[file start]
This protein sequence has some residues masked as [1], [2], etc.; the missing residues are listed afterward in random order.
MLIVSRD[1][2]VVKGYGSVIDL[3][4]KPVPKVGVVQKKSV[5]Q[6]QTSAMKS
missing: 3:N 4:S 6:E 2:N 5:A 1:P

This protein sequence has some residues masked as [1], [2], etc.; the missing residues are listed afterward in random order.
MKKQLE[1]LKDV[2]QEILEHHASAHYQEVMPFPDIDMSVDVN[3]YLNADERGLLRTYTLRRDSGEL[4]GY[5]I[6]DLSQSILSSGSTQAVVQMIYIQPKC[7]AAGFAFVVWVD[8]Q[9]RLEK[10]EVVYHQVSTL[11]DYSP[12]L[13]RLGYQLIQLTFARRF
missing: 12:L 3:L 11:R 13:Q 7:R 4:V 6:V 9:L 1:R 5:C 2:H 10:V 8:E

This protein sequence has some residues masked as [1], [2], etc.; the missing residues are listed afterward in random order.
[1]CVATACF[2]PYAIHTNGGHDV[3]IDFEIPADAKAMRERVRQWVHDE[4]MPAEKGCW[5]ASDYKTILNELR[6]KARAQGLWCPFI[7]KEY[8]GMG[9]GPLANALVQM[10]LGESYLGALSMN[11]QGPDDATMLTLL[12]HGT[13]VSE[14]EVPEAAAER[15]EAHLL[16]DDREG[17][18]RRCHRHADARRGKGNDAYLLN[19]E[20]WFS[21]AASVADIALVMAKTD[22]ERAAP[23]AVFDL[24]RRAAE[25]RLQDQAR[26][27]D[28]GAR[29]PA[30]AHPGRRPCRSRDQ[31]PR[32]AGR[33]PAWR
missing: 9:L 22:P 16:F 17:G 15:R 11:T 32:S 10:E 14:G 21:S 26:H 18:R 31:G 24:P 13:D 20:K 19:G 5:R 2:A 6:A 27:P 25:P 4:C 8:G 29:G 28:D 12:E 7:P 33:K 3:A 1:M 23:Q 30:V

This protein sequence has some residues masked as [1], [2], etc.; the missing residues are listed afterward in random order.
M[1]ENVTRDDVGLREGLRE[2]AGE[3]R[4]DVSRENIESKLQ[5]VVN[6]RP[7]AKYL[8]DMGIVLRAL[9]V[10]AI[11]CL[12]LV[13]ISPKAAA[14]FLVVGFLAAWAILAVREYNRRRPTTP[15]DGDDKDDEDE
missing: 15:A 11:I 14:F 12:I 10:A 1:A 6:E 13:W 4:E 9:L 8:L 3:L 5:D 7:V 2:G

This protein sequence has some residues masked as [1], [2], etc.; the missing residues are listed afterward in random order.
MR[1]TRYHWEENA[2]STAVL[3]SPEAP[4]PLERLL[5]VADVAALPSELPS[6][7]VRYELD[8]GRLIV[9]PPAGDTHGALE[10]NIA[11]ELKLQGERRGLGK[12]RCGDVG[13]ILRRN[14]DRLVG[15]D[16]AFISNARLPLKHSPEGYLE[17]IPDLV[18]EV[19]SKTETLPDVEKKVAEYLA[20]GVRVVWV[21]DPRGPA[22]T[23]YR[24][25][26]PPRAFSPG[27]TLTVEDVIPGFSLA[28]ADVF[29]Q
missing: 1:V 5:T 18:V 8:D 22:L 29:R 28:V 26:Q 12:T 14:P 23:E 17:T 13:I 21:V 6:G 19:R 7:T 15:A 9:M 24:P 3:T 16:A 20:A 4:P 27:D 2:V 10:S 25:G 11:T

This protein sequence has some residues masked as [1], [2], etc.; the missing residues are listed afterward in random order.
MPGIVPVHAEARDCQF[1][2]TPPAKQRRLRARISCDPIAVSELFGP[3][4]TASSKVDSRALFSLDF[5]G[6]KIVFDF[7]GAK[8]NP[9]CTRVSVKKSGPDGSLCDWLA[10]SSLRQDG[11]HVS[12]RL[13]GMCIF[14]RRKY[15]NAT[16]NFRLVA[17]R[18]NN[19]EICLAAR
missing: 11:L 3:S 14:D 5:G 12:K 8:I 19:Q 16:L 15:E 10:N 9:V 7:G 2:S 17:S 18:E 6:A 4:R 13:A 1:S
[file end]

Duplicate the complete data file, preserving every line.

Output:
This protein sequence has some residues masked as [1], [2], etc.; the missing residues are listed afterward in random order.
MLIVSRD[1][2]VVKGYGSVIDL[3][4]KPVPKVGVVQKKSV[5]Q[6]QTSAMKS
missing: 3:N 4:S 6:E 2:N 5:A 1:P

This protein sequence has some residues masked as [1], [2], etc.; the missing residues are listed afterward in random order.
MKKQLE[1]LKDV[2]QEILEHHASAHYQEVMPFPDIDMSVDVN[3]YLNADERGLLRTYTLRRDSGEL[4]GY[5]I[6]DLSQSILSSGSTQAVVQMIYIQPKC[7]AAGFAFVVWVD[8]Q[9]RLEK[10]EVVYHQVSTL[11]DYSP[12]L[13]RLGYQLIQLTFARRF
missing: 12:L 3:L 11:R 13:Q 7:R 4:V 6:V 9:L 1:R 5:C 2:H 10:V 8:E

This protein sequence has some residues masked as [1], [2], etc.; the missing residues are listed afterward in random order.
[1]CVATACF[2]PYAIHTNGGHDV[3]IDFEIPADAKAMRERVRQWVHDE[4]MPAEKGCW[5]ASDYKTILNELR[6]KARAQGLWCPFI[7]KEY[8]GMG[9]GPLANALVQM[10]LGESYLGALSMN[11]QGPDDATMLTLL[12]HGT[13]VSE[14]EVPEAAAER[15]EAHLL[16]DDREG[17][18]RRCHRHADARRGKGNDAYLLN[19]E[20]WFS[21]AASVADIALVMAKTD[22]ERAAP[23]AVFDL[24]RRAAE[25]RLQDQAR[26][27]D[28]GAR[29]PA[30]AHPGRRPCRSRDQ[31]PR[32]AGR[33]PAWR
missing: 9:L 22:P 16:F 17:G 15:R 11:T 32:S 10:E 14:G 21:S 26:H 18:R 31:G 24:P 13:D 20:K 19:G 5:R 2:A 6:A 27:P 25:P 4:C 8:G 29:G 28:D 12:E 7:P 33:K 3:A 1:M 23:Q 30:V

This protein sequence has some residues masked as [1], [2], etc.; the missing residues are listed afterward in random order.
M[1]ENVTRDDVGLREGLRE[2]AGE[3]R[4]DVSRENIESKLQ[5]VVN[6]RP[7]AKYL[8]DMGIVLRAL[9]V[10]AI[11]CL[12]LV[13]ISPKAAA[14]FLVVGFLAAWAILAVREYNRRRPTTP[15]DGDDKDDEDE
missing: 15:A 11:I 14:F 12:I 10:A 1:A 6:E 13:W 4:E 9:L 8:L 3:L 5:D 7:V 2:G

This protein sequence has some residues masked as [1], [2], etc.; the missing residues are listed afterward in random order.
MR[1]TRYHWEENA[2]STAVL[3]SPEAP[4]PLERLL[5]VADVAALPSELPS[6][7]VRYELD[8]GRLIV[9]PPAGDTHGALE[10]NIA[11]ELKLQGERRGLGK[12]RCGDVG[13]ILRRN[14]DRLVG[15]D[16]AFISNARLPLKHSPEGYLE[17]IPDLV[18]EV[19]SKTETLPDVEKKVAEYLA[20]GVRVVWV[21]DPRGPA[22]T[23]YR[24][25][26]PPRAFSPG[27]TLTVEDVIPGFSLA[28]ADVF[29]Q
missing: 1:V 5:T 18:V 8:D 22:L 29:R 28:V 26:Q 12:T 14:P 23:E 17:T 13:I 21:V 6:G 19:R 7:T 15:A 9:M 24:P 3:T 16:A 20:A 4:P 27:D 2:V 10:S 25:G 11:T

This protein sequence has some residues masked as [1], [2], etc.; the missing residues are listed afterward in random order.
MPGIVPVHAEARDCQF[1][2]TPPAKQRRLRARISCDPIAVSELFGP[3][4]TASSKVDSRALFSLDF[5]G[6]KIVFDF[7]GAK[8]NP[9]CTRVSVKKSGPDGSLCDWLA[10]SSLRQDG[11]HVS[12]RL[13]GMCIF[14]RRKY[15]NAT[16]NFRLVA[17]R[18]NN[19]EICLAAR
missing: 11:L 3:S 14:D 5:G 12:K 8:I 19:Q 16:L 15:E 10:N 9:V 7:G 2:S 17:S 18:E 6:A 4:R 13:A 1:S